You cite an article by Phantom Lord talking-up the potential of the gimmick to be a success. I have never read anything by this particular columnist before, but know he is not one of the more well-respected wrestling columnists currently writing on the Internet. However since that column was written in mid-April most of the potential seen by Phantom has not been realized due to general fan disinterest for the character of JBL. (Interestingly enough, Phantom also gets it wrong on the other new gimmick he discusses, "Special" wrestler Eugene Dinsmore. While JBL has floundered as a main-eventer Eugene quickly was embraced by the fans, and although he was intended as an under-card wrestler recently found himself in a main-event feud with Triple H, who due to his status as Vince McMahon's son-in-law always is able to attach himself to the WWE's hottest stars.)

A couple other notes to touch on.

The mock political commercial that MFSM references is a pretty accurate portrayal except for one huge problem. The commercials targeting Foley had nothing to do with John 'Bradshaw' Layfield. They were part of a storyline between Foley and Randy Orton, those commercials even ended with a "Paid for by friends of Randy Orton" tag.

WWE, much like Major League Baseball is divided into two distinct leagues, referred to as brands; Raw, and Smackdown! Each brand has its own TV shows, announcers, referees, title belts, and wrestlers with very little cross-over between the two brands. Both Orton and Foley are a part of WWE's Raw Brand, while Bradshaw is a part of Smackdown! Moreover, the fake ads in question ran in December, when JBL was still beer-drinking Bradshaw of the APA (a gimmick which actually did last for the better part of five years). The description of the ads is accurate, however, and it is worth noting that the program between Foley and Orton was instrumental in building up Orton's character to the point where he has just recently won the World Title for the Raw brand, and is in the midst of turning face (becoming a good guy).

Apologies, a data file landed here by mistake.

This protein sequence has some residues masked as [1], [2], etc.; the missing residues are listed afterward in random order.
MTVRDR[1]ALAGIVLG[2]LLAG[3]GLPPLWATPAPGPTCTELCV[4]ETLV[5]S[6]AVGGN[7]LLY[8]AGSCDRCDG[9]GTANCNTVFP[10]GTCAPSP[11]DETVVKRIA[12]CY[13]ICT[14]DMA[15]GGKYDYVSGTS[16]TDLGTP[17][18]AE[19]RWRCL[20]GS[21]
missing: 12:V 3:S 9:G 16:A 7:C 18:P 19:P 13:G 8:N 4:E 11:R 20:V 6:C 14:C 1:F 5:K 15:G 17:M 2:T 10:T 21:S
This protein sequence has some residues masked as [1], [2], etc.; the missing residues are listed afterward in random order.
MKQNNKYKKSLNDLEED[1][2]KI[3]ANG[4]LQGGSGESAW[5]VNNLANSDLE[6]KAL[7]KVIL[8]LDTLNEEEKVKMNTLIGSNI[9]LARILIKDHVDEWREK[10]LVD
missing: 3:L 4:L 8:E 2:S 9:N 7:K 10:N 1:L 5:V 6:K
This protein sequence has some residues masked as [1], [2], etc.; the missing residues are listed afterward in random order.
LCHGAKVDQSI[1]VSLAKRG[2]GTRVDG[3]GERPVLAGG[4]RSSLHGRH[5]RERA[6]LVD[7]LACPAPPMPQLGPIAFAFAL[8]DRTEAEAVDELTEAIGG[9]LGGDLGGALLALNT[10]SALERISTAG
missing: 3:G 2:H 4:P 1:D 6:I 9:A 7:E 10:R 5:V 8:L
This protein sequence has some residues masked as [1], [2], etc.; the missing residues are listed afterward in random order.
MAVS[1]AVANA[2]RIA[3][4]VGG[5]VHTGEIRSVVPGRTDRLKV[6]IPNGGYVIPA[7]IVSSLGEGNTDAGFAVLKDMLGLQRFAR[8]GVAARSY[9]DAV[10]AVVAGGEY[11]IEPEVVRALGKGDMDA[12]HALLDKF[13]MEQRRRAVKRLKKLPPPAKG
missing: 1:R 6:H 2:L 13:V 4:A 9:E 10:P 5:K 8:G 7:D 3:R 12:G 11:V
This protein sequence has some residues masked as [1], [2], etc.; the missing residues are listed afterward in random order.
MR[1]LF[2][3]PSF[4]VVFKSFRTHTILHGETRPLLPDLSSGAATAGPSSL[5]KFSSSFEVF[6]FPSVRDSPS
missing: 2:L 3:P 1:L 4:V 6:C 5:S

Although Bob Mould did indeed spend a period of time as a writer for World Championship Wrestling (WCW), and WWE did indeed buy WCW in January of 2001, Mould has never, to the best of my knowledge, been employed by WWE. The last word in WWE writing is and has always been Vince McMahon, and while McMahon does indeed employ a team of writers lead by his daughter Stephanie, the buck stops with him.

The JBL push in particular has been identified by insiders as something of a pet project of Vince's. (Hence the top of the card status despite general fan apathy, nobody could back that type of a push except the boss.) But I don't think this is a part of some project by McMahon to advance liberalism. While he has never publicly announced his political affiliation, the North Carolina born-and-raised McMahon certainly doesn't look like a Democrat to me. Consider that this past December McMahon personally led a WWE tour to perform live for the troops in Baghdad. Additionally a quick search on the Federal Campaign contribution database through Newsmeat, shows that both Vince and Linda McMahon (Vince's wife and WWE CEO) have generally, though not exclusively, supported Republican candidates.

In conclusion, while I more than anyone, would love to be able to draw political understanding from the world of pro-wrestling, I think that JBL is not such a case. If anything I would say that it just goes to show that the concept of an Evil Capitalist Republican wrestler isn't nearly as hated as WWE bookers seemed to think it would be.


Wow. I'm confident in saying that ends the debate about what the JBL phenomenon really means. Now Man From Silver Mountain can go back to watching WWE Smackdown! with an untroubled mind. I wish all controversial issues were so easily resolved. (Easy, in that someone else did all the work).

Maybe we can get Josh to investigate this whole Kerry in Cambodia mess and get that solved once and for all. Until he does, you can catch more of Josh's work at his home site and he's involved with another site called ewrestler.com.